White Sox thrash Soria, Tigers
JUL 29, 2014 10:45p ET
DETROIT -- Well, in terms of trying to make a good first impression, it was a total crash-and-burn.
Joakim Soria gave up four runs on six hits in a disastrous seventh inning Tuesday night. He only got one out before Detroit Tigers manager Brad Ausmus removed him from a game the Tigers would lose, 11-4, to the Chicago White Sox.
"Obviously, it wasn't what I wanted," Soria said. "It was probably the worst outing of my career."
It was the third time the eight-year veteran with 177 saves had given up four runs in one outing. Soria got more outs in the pair of four-run innings he experienced in 2011 with the Kansas City Royals, though. So, the stats back him up. This was as bad as he's been.
Since Soria brought a 2.70 ERA and an excellent 0.87 WHIP with him after spending the first half of the season with the Texas Rangers, it was very likely an anomaly.
"We certainly haven't seen the real Joakim Soria," said Ausmus. "This is a very good relief pitcher -- a closer having a very good year. I am not going to make a judgment on him based on one outing."
Soria, obtained from the Rangers for pitching prospects Corey Knebel and Jake Thompson, is supposed to be insurance for closer Joe Nathan and provide late-inning reliability.
However, in his first game at Comerica Park as a Tiger, he struggled mightily and heard boos.
"Yeah, that is baseball," Soria said of the fan response. "That can happen."
The top three hitters in Chicago's lineup took him apart during three consecutive at-bats.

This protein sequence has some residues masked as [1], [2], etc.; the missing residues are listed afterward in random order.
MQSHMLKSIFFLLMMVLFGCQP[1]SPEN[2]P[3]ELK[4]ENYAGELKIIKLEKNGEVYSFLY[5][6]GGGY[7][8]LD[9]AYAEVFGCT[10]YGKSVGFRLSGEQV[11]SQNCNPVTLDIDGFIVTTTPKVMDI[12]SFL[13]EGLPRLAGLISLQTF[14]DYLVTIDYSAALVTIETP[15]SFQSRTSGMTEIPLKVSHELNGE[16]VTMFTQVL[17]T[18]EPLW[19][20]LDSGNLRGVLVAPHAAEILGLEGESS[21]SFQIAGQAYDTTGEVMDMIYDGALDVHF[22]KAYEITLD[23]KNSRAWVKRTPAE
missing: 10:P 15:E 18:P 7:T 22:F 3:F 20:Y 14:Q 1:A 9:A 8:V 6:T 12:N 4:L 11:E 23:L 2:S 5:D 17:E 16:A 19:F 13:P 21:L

Soria had not allowed a homer since Sept. 22, and had surrendered only two homers in his last 68 outings covering 63 1/3 innings dating back to Aug. 28, 2011. In one inning on Tuesday night, he equaled those two homers given up over a nearly three-year span. Though, he missed 2012 after having Tommy John surgery that April.
Was it more a case of bad location than not having his best stuff?
"I want to believe that," Soria, 30, said. "I threw some balls down the middle."
He's never been a power pitcher, throwing in the low 90s mph, and relies on command to be successful. He had very little of that in this one.
Soria received a Bronx cheer after getting Dayan Viciedo to ground out, but then Soria gave up consecutive singles and his night was over. The distance from mound to dugout must have seemed much longer than the 100 feet that it was. But at least the fans let up on the booing. It was, after all, Christmas in July that was being celebrated at the ballpark.
Soria's first outing as a Tiger, on Saturday in Anaheim against the Los Angeles Angels, wasn't very good either. He gave up one unearned run on two hits and walked one while again getting just a single out.
It's still early, but Detroit fans are a bit leery of acquisitions of proven closers. Nathan got off to a slow start while blowing five saves and watching his earned run average soar like never before. He's settled down this month, pitching another scoreless inning in Tuesday's blowout, but heard plenty of boos before getting his act together.
The Tigers stayed with Nathan, and aren't about to lose confidence in Soria after one start.
"We've got to hang with him," said catcher Bryan Holaday.
Soria waited for reporters on his clubhouse stool, facing the music like a pro. Some pitchers would've hid out in the meal room or weight room or taken a real long shower. But Soria sat there, having removed only his jersey and cleats.
"I don't want to make excuses," he said. "...I will just try to shake it from my mind and come back tomorrow. Today was one of those days -- it was bad.
"That doesn't define my career. I am a fighter. I will try to get back on track and be what I am."
Tigers fans are counting on that.
Third baseman Nick Castellanos was a late scratch with a bruised right index finger, and shortstop Eugenio Suarez came out of the game with lower back tightness. Ausmus said both players are day-to-day, and both said they expect to be able to play Wednesday night.
Suarez said he "felt a little pinch" making a throw, and Castellanos added that "a bad hop came up and hit me in the finger" during batting practice.